Family-focused Therapy (FFT): Family-focused therapy was developed to help treat bipolar disorder. The therapy technique was designed with the assumption that a patient’s relationship with his or her family is vital to the success of managing their illness. Family-focused therapy sessions includes family members with the goal of improving family relationships and creating a support system for treatment.
Cognitive-Behavioral Hypnotherapy: Cognitive-behavioral hypnotherapy is an integrated approach combining clinical hypnosis and cognitive behavioral therapy. This is sometimes referred to as CBT-hypnosis, where hypnosis is used as an additive benefit to traditional CBT. Studies have shown CBT-hypnosis can help reduce symptoms at post treatment and may have use in helping to treat post-traumatic stress disorder (PTSD).
Hypnotherapy: Often used to help clients break bad habits, hypnotherapy utilizes hypnosis or hypnotic suggestion to bring a client into a “trance-like”state in which they experience heightened focus and concentration. A hypnotherapist will use verbal repetition and mental images to help you feel calm, relaxed and more open to suggestions. It is important to note that at no time do you don’t lose control over your behavior.
Expressive Therapy: Expressive therapy is a form of psychotherapy that uses various creative expression techniques as a form of communication with a therapist. This form of therapy is based on the premise that people can help heal themselves through the process of creating art, music, dance, writing, or other expressive acts. While clients who can use expressive therapy may have a wide range of difficulties, disabilities or diagnoses – expressive therapy is particularly useful in treating mild depression. Expressive therapy is an umbrella term for a variety of creative art therapy types. Some common types of expressive therapy include: art therapy, dance therapy, drama therapy, music therapy and writing therapy.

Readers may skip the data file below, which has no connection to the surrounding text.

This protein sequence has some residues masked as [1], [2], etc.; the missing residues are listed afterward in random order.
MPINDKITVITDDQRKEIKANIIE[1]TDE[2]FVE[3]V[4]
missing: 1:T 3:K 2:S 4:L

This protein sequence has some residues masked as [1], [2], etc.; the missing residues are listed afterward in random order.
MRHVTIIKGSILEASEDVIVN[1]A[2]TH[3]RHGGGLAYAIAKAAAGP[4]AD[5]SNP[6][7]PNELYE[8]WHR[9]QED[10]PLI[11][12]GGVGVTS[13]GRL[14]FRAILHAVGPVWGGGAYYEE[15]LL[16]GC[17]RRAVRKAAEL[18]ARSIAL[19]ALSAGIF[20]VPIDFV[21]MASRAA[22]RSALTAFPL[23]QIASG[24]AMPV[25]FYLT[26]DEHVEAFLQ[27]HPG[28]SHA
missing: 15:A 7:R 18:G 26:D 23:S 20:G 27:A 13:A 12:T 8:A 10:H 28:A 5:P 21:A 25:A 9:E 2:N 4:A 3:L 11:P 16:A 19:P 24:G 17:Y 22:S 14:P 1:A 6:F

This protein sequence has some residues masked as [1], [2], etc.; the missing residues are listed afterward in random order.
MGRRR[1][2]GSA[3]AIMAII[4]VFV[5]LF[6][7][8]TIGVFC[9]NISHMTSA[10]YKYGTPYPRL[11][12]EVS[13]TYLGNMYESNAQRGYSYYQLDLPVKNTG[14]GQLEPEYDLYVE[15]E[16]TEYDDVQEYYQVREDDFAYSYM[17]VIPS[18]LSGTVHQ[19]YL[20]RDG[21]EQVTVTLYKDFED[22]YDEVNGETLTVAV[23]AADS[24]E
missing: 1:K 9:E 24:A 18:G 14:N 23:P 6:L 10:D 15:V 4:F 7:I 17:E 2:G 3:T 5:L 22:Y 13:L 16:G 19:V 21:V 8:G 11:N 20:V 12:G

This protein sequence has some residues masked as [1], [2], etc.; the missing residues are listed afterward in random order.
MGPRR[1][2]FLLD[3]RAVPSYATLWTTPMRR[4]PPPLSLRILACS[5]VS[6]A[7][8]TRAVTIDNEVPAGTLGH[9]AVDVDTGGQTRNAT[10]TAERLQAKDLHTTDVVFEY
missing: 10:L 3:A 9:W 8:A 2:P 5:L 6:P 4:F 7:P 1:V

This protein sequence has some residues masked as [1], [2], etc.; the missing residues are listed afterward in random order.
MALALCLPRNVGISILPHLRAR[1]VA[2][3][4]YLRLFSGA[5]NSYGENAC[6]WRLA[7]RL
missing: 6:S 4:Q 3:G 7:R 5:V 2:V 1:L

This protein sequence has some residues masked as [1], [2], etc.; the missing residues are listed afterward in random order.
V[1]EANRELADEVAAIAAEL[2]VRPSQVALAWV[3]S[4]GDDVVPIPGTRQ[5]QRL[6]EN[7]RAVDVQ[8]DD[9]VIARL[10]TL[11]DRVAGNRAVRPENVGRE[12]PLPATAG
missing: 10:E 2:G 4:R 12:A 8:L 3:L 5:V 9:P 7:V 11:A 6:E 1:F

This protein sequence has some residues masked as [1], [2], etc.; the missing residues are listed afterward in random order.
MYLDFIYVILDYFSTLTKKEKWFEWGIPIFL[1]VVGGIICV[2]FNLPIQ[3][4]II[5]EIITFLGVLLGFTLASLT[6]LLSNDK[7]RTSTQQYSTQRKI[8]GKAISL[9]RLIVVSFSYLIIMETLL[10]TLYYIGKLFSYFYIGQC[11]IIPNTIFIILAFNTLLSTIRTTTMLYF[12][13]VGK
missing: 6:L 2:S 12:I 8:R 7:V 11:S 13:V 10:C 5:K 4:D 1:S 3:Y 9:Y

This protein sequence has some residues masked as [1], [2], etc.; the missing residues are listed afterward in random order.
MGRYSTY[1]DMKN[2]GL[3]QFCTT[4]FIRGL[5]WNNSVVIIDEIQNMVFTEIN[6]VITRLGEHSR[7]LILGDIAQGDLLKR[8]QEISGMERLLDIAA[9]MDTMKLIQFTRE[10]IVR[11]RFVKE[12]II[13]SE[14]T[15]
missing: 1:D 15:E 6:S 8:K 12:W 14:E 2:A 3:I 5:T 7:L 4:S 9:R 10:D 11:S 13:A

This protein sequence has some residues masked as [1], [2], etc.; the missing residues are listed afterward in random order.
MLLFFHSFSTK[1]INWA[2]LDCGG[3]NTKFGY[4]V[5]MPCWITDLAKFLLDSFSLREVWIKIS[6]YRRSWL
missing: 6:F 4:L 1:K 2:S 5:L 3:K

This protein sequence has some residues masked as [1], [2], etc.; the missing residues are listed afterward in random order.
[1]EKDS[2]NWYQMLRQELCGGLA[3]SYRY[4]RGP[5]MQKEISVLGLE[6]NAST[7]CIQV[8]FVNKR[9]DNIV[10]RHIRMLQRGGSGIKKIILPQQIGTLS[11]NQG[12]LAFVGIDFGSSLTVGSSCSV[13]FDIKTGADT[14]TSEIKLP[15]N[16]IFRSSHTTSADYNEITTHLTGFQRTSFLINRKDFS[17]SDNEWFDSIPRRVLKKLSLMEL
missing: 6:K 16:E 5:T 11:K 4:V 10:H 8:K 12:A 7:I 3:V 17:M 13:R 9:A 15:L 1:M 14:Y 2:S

Play Therapy: Play therapy is an important therapy technique used with children. At a minimum, the use of toys and games can help a therapist establish communication and develop a relationship with a child. While research in play therapy is minimal, therapist can sometimes better understand a child’s problems by watching how he or she plays.
Humanistic Approach: The humanistic approach to therapy views human nature as basically good, with a potential to maintain healthy, meaningful relationships and to make choices that are in the best interest of oneself and others. The therapist is a guide to help clients free themselves from assumptions and negative self perceptions. The goal is to encourage growth, self-actualization and self-direction. For the humanistic psychologist, not being one’s true self is the source of problems.
Existential Approach: Similar to the humanistic approach the existential approach to therapy distinguishes itself from other therapeutic styles by its concern for positive growth over pathology. However, the two approaches differ by theme in that the existential therapist is interested in guiding clients to find meaning or purpose in their lives while simultaneously facing their issues. The existential psychologist assumes that the clients’ problems are caused by the failure to create meaning in their lives.
Please note this is a short list of the various methods used in psychotherapy. If your preferred method of therapy is not listed here, and you would like us to add it, please feel free to contact us with a brief description.